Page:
It is not difficult to see why some poets from Lord Byron to the present have resisted and sometimes even jeered at William Wordsworth (1770-1850). The refreshing heterodoxy of Wordsworth's youthful verse gave way to the piety of his "Ode to Duty." He started out full of French revolutionary fervor—"Bliss was it in that dawn to be alive, / But to be young was very heaven!"—but grew disenchanted and became a Tory. By the time he was 40 he had lost what he called the "visionary gleam." But he lived 40 years more and kept writing.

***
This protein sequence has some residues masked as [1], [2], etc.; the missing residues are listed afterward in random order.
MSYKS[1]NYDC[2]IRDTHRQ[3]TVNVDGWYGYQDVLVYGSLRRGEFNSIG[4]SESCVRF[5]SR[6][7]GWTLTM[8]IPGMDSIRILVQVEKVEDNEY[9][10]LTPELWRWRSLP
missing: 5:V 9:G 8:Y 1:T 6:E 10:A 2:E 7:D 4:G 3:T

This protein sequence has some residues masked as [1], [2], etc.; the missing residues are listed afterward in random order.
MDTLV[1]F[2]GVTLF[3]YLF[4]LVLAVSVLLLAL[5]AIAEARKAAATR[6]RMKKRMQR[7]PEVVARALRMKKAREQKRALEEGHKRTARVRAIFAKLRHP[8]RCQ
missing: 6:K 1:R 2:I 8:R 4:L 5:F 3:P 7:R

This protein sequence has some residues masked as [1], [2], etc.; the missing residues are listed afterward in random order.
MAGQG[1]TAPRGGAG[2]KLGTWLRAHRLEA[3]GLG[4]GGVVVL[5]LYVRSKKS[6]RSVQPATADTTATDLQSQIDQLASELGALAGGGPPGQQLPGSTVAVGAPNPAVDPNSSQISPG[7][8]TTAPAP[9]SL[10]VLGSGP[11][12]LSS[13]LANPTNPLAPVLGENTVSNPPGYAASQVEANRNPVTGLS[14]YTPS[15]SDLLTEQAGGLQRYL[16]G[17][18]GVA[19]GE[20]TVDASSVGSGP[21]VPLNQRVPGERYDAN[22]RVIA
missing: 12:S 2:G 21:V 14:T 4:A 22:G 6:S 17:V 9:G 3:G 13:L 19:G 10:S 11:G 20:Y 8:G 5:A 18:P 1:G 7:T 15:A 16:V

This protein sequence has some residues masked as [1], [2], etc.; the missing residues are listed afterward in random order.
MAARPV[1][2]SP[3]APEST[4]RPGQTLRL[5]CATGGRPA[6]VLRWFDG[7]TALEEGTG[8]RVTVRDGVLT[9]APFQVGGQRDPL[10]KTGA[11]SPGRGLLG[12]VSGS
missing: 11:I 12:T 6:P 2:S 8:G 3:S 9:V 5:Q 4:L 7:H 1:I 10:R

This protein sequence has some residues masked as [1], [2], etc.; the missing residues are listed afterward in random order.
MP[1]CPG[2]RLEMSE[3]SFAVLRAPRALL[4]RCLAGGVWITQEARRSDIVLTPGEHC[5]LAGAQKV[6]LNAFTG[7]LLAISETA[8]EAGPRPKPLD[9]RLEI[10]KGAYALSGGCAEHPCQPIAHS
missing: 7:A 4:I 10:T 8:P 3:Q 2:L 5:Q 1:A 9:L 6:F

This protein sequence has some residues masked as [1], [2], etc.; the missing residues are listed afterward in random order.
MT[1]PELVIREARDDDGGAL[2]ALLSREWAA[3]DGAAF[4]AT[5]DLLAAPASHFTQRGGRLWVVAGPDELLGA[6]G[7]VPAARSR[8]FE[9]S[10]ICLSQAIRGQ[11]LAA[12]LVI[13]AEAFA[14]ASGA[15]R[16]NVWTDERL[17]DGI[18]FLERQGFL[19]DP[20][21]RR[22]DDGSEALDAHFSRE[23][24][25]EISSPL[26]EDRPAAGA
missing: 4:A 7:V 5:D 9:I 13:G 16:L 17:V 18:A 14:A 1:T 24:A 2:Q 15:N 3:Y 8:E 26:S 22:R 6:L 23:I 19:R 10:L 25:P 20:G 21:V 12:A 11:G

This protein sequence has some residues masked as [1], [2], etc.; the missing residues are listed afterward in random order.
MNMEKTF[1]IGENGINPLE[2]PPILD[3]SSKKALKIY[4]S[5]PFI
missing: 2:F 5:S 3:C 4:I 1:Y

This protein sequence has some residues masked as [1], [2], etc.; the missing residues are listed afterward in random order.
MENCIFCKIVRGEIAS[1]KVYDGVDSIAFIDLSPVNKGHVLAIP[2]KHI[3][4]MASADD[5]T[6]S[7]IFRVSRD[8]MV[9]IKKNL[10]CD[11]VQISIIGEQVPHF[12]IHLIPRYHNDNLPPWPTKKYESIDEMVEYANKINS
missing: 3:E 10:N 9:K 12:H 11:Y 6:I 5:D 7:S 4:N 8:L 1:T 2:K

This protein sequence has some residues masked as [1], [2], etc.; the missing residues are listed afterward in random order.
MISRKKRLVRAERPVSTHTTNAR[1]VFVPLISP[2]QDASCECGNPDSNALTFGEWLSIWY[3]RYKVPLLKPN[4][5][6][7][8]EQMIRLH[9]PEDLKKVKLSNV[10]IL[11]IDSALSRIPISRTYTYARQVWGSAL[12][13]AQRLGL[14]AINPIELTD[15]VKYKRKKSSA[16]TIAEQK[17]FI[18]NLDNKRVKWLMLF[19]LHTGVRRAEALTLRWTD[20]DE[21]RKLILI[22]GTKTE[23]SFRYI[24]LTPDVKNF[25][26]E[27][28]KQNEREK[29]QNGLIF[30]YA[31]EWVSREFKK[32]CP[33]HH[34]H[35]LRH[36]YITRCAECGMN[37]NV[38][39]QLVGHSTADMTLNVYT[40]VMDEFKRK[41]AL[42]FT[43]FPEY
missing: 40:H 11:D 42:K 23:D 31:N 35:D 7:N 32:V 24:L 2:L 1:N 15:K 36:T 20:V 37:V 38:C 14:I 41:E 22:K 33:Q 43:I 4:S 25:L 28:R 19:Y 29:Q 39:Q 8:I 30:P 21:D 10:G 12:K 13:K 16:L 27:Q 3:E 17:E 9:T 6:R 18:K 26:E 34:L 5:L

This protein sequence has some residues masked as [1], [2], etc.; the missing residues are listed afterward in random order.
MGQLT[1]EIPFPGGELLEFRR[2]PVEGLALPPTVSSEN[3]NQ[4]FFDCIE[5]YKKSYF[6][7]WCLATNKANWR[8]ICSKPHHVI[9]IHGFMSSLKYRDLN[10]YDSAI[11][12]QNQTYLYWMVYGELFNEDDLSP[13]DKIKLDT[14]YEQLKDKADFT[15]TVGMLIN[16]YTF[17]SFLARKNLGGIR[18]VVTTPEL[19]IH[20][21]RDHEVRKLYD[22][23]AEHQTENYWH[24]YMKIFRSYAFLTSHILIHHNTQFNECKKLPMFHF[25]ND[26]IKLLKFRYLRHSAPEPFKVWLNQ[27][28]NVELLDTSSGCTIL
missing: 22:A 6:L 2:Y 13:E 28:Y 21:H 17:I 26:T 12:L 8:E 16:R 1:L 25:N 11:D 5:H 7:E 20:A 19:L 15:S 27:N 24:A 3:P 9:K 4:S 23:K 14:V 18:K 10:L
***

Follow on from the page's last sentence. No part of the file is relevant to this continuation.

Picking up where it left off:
Not for Wordsworth the ghostly galleons of Coleridge's "The Rime of the Ancient Mariner"; Wordsworth's imagination was tamer than that of his collaborator on the landmark "Lyrical Ballads," to whom he was a less than generous friend. Nor was he as adroit a craftsman as Keats or Shelley, masters of lyric forms, although he single-handedly revived the sonnet from a century of neglect. He lacked utterly what Byron had to excess: a sense of humor. There isn't an intentionally funny line in Wordsworth.